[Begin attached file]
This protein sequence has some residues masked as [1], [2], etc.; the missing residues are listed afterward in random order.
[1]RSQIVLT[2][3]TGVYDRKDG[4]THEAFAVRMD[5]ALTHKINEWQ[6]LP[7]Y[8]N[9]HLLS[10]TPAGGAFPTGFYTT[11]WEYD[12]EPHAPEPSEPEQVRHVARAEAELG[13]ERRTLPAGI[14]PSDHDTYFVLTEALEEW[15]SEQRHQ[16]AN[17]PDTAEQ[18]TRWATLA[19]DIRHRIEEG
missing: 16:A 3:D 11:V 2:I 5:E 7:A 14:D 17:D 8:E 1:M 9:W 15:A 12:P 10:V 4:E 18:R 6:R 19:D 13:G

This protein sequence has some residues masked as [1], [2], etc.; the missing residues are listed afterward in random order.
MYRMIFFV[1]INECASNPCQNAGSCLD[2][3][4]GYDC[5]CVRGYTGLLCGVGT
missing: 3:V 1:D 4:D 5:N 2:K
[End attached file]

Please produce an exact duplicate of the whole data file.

This protein sequence has some residues masked as [1], [2], etc.; the missing residues are listed afterward in random order.
[1]RSQIVLT[2][3]TGVYDRKDG[4]THEAFAVRMD[5]ALTHKINEWQ[6]LP[7]Y[8]N[9]HLLS[10]TPAGGAFPTGFYTT[11]WEYD[12]EPHAPEPSEPEQVRHVARAEAELG[13]ERRTLPAGI[14]PSDHDTYFVLTEALEEW[15]SEQRHQ[16]AN[17]PDTAEQ[18]TRWATLA[19]DIRHRIEEG
missing: 16:A 3:D 11:V 2:I 5:E 7:A 14:D 17:D 8:E 1:M 9:W 15:A 12:P 10:V 4:E 18:R 6:R 19:D 13:G

This protein sequence has some residues masked as [1], [2], etc.; the missing residues are listed afterward in random order.
MYRMIFFV[1]INECASNPCQNAGSCLD[2][3][4]GYDC[5]CVRGYTGLLCGVGT
missing: 3:V 1:D 4:D 5:N 2:K